Apple will be moving the MBA forward not backwards. That doesn't mean an iOS based device with a keyboard won't show up some day though.
post #69 of 94
Quote:
Originally Posted by Gunslinger View Post

Check out www.clamcase.com, they have an excellent case that basiclly turns the iPad into a small laptop with external keyboard.

Gunslinger! Thanks a lot for this information! I have been looking around for such a thing, but not before now found one with a good enough keyboard (for instance the location of the right shift key).

This is really a great solution for me and my habitual writing position!
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post #70 of 94
Quote:
Originally Posted by jb510 View Post

In fairness what bloggerblog said is entirely true... MOST PEOPLE who buy the Air don't even max out...

err, I'm not sure I agree 100% with that, it is just that different workloads tax the machine in different ways.
Quote:
but some, like you and I, fall into the small group of people that would really love a 15" MBA Pro.

Yep, I have a early 2008 MBP that could easily be replaced by an AIR (15") given the right features. The primary concern for me is lots and lots of internal secondary storage.
Quote:
I held out for my dream 15" MBAP for a while but a few months ago I broke down bought a 2011 MBP. I'm planning on ripping the optical drive out of and stuffing an 256GB SSD and 750GB hard drive into (because having my entire 40k raw image photo library internal again would be very cool).

A very tempting approach. Something I've thought about on my old 2008 machine. The problem is it is a little old to be upgrading to the latest technology. However I have to suggest one thing, look beyond 750GB for that HDD.
Quote:
If a 15" MBA Pro magically appeared in Apple's lineup however I would gladly put the library back out on an external (FW800 or TB). I really don't the library available all the time, but one of those very cool bus powers 2.5" mini RAIDs from OWC might be in order.

I'm really hoping that Apple can find the space for multiple blade storage slots in the 15" AIR along with at least one drive bay. Actually the slots for SSD'd can be the current blade or the coming standards, but the idea is to make it easy to add a bit more SSD storage as your needs grow.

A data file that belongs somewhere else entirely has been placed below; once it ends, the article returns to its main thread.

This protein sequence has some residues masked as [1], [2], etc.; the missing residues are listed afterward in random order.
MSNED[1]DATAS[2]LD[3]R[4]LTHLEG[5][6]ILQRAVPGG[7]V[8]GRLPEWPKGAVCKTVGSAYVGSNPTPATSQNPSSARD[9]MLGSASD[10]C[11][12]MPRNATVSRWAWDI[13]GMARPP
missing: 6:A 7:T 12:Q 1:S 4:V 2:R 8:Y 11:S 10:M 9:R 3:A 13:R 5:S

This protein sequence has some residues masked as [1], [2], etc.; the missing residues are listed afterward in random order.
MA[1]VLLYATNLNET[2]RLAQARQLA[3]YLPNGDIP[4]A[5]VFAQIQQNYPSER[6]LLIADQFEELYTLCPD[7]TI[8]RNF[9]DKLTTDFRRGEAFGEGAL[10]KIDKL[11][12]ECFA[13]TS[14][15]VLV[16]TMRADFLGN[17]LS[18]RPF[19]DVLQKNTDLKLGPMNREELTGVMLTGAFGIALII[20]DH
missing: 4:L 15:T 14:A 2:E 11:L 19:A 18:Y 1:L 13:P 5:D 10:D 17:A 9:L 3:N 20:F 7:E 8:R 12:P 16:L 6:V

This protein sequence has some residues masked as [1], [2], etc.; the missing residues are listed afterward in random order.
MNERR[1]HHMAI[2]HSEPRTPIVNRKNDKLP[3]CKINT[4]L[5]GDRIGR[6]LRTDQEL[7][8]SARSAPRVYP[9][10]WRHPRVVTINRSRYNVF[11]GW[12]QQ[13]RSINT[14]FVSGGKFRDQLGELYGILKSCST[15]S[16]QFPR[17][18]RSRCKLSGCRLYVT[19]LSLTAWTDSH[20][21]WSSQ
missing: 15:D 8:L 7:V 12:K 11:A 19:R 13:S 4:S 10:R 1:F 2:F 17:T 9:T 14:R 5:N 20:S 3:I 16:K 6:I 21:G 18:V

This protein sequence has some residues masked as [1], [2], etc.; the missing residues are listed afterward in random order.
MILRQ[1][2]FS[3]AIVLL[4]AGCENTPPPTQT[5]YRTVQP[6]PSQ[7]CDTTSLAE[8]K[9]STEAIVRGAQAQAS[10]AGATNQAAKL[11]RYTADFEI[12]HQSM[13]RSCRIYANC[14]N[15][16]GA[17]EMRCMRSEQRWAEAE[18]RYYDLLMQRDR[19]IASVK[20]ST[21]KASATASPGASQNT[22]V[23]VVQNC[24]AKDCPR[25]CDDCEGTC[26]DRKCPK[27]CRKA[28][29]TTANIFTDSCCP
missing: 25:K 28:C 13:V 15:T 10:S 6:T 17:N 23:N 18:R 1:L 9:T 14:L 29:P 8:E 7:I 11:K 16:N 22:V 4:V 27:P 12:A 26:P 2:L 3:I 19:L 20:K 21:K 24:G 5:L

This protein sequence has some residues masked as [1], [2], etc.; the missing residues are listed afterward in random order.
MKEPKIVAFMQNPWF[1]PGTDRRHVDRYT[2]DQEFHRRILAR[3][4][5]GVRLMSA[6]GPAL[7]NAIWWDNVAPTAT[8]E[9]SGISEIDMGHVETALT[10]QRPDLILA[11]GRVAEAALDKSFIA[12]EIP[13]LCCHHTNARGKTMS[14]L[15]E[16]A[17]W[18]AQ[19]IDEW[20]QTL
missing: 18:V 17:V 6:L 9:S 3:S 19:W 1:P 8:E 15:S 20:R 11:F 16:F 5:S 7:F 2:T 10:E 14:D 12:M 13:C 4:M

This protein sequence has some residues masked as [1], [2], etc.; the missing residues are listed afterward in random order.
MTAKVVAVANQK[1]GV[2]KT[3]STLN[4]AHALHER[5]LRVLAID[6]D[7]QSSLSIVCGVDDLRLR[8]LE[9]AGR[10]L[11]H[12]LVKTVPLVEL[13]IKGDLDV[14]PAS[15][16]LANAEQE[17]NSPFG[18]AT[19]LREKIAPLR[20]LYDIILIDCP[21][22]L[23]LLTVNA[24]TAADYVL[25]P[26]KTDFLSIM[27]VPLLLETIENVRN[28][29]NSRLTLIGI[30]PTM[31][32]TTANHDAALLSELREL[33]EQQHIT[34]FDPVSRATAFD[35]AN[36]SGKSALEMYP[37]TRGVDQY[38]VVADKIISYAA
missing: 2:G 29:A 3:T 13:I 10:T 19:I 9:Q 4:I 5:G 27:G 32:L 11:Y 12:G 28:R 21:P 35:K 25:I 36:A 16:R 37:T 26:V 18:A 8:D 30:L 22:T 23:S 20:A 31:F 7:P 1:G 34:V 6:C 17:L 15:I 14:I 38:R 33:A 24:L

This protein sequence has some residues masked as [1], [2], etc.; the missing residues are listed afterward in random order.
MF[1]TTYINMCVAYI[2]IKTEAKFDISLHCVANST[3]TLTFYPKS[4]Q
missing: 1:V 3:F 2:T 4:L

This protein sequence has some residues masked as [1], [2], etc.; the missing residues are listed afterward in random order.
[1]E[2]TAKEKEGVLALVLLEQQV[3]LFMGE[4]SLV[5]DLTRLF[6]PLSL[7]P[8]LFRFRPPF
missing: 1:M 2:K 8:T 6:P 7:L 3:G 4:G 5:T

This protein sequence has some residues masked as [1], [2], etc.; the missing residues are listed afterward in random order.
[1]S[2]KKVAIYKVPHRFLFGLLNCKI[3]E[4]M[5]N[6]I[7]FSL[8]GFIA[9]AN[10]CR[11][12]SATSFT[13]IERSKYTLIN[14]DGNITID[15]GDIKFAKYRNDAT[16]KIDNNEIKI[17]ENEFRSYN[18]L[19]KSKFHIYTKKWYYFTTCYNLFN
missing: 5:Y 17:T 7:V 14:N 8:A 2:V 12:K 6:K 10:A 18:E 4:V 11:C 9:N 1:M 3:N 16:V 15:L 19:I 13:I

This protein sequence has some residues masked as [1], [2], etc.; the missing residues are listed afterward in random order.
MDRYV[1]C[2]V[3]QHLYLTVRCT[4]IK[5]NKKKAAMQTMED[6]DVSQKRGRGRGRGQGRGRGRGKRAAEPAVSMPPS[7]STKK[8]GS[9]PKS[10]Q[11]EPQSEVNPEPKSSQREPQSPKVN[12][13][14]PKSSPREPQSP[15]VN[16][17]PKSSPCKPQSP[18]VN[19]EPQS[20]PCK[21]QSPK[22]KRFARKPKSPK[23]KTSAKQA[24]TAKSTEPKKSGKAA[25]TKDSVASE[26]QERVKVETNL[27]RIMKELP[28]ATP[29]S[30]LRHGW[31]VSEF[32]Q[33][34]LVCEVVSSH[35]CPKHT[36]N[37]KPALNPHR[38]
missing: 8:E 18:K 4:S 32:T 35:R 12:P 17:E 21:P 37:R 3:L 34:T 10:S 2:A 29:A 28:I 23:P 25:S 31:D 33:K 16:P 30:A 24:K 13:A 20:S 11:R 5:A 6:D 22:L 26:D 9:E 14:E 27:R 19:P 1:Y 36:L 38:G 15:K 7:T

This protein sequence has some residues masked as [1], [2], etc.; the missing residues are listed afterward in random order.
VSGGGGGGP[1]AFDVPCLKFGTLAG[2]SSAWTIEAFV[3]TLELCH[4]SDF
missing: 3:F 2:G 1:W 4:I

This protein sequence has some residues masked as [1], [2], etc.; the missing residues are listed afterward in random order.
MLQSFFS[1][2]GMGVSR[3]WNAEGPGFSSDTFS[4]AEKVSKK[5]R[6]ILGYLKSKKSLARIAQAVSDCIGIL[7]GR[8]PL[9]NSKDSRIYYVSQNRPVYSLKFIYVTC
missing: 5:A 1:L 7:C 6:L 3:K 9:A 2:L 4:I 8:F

It probably isn't in Apples DNA to offer a hybrid machine like this (both SSD and conventional HDD) but it would make for a very nice 15" machine. If they don't seem up to a hybrid then they really need to allot more space to SSD blades or whatever and maybe offer some sort of volume management.
post #71 of 94
Quote:
Originally Posted by Prof. Peabody View Post

I just hope they prove sturdier and more capable than the original hard drive models.

There was a similar love affair when the first model arrived, but looking back over their lifetime, they became one of the most fragile, problematic computers Apple had produced in a very long time. I pity anyone who bought an original MacBook Air and didn't buy AppleCare.

The solid state drive should alleviate most of the original's problems, but we won't really know how good this generation is for a few years anyway.

The new '10 MB Air is night and day different from the old '08 model/style. In terms of reliability, speed, usability, size... it's unmatched.

My dad has one, he's a finicky user who isn't kind to his hardware, and it's going strong after several months with no complaints.

I'm envious b/c I have an MBP '10 with SSD and his MBA feels faster.
post #72 of 94
Why is the MacBook Air memory not user upgradeable?
post #73 of 94
Quote:
Originally Posted by Haggar View Post

Why is the MacBook Air memory not user upgradeable?

The slot takes up more internal space than soldering the chips to the main board......

For those of you who want a 7" display, you must have eagle eyes.... I have trouble seeing my 13" MBP some times.....